The meta tag provides the earliest signal possible, so the browser can select a dark default canvas color if the user has a dark theme preference. This means that navigations between pages of the site won't flash a white canvas background between loads. Seamless dark theme between loads, much nicer on the eyes.

Learn much more from Thomas Steiner at https://web.dev/color-scheme/.

Add content #

Given the above content structure of ul > li > a > figure > picture > img, the next task is to add images and titles to scroll through. I've packed the demo with static placeholder images and text, but feel free to power this from your favorite data source.

Add style with CSS #

Now it's time for CSS to take this generic list of content and turn it into an experience. Netflix, App stores and many more sites and apps use horizontal scrolling areas to pack the viewport with categories and options.

Creating the scroller layout #

It's important to avoid cutting off content in layouts or leaning on text truncation with ellipsis. Many television sets have media scrollers just like this one, but all too often resort to ellipsing content. This layout does not! It also lets the media content override the column size, making 1 layout flexible enough to handle many interesting combinations.

2 scrolling rows shown. One has no ellipsis, which means it's taller and each title is fully legible. The other is shorter and many titles are cutoff with ellipsis.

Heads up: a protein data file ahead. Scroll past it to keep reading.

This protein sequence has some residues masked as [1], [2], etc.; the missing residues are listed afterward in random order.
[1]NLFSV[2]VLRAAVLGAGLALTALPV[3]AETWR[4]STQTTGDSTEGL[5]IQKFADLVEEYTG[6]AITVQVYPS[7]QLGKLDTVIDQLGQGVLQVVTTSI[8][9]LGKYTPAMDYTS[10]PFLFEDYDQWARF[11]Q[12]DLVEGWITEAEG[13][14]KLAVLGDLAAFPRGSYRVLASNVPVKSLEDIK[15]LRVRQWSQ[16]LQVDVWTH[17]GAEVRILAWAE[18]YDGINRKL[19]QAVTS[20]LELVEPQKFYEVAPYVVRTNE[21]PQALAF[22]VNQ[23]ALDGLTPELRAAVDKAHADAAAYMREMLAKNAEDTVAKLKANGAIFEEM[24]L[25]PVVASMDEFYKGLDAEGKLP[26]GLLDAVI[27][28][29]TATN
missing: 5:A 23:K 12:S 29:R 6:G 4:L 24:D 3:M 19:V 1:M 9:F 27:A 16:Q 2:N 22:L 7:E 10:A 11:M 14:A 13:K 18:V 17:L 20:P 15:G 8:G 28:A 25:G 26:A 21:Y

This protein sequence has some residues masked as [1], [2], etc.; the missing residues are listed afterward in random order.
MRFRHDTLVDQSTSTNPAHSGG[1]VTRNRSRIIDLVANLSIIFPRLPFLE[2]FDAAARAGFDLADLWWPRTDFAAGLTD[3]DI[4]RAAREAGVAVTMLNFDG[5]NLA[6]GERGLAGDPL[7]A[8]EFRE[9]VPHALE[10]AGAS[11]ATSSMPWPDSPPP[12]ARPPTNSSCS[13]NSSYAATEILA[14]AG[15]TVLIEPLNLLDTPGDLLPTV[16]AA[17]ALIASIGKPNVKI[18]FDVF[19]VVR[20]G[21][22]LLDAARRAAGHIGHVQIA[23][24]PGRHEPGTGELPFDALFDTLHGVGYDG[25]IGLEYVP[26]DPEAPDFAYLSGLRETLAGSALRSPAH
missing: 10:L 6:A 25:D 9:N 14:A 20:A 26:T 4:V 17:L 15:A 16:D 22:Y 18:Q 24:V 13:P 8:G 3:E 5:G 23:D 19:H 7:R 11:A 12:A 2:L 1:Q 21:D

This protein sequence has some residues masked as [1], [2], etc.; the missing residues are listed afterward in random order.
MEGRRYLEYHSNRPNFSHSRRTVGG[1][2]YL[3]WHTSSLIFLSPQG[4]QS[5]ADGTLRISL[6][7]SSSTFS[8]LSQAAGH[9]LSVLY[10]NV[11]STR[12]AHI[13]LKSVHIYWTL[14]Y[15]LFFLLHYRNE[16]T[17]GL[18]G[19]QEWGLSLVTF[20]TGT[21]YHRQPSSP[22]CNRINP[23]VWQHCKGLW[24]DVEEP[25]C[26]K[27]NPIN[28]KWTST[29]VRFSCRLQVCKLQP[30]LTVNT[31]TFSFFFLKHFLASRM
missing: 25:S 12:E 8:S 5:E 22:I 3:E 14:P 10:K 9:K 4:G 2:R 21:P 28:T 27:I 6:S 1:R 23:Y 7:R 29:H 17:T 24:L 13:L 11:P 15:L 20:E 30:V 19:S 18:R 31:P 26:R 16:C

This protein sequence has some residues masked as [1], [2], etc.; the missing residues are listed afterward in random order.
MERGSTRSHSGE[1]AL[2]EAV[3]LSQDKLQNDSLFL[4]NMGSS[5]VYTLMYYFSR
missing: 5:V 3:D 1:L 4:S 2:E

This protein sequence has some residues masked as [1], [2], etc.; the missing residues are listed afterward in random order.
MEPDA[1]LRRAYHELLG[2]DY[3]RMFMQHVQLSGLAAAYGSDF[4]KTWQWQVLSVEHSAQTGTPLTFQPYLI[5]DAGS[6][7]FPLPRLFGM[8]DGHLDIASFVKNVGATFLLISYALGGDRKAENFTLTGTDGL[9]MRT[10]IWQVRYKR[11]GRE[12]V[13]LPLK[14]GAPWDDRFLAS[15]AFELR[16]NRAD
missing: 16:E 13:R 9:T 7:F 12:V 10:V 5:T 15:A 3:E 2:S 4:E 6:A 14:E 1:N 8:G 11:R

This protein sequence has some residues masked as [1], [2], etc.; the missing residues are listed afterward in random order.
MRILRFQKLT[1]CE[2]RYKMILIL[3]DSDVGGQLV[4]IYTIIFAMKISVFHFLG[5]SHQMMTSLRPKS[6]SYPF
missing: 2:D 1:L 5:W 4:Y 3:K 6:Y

The container allows overriding the column size by providing the default size as a custom property. This grid layout is opinionated about column size, it's managing spacing and direction only:

.horizontal-media-scroller {
--size: 150px;

display: grid;
grid-auto-flow: column;
gap: calc(var(--gap) / 2); /* parent owned value for children to be relative to*/
margin: 0;
}

The custom property is then used by the <picture> element to create our base aspect ratio: a box:

.horizontal-media-scroller {
--size: 150px;

display: grid;
grid-auto-flow: column;
gap: calc(var(--gap) / 2);
margin: 0;

& picture {
inline-size: var(--size);
block-size: var(--size);
}
}

With only a few more minor styles, complete the barebones of the media scroller:

.horizontal-media-scroller {
--size: 150px;

display: grid;
grid-auto-flow: column;
gap: calc(var(--gap) / 2);
margin: 0;

overflow-x: auto;
overscroll-behavior-inline: contain;

& > li {
display: inline-block; /* removes the list-item bullet */
}

& picture {
inline-size: var(--size);
block-size: var(--size);
}
}

Setting overflow sets the <ul> up to allow scrolling and keyboard navigation through its list, then each direct child <li> element has its ::marker removed by getting a new display type of inline-block.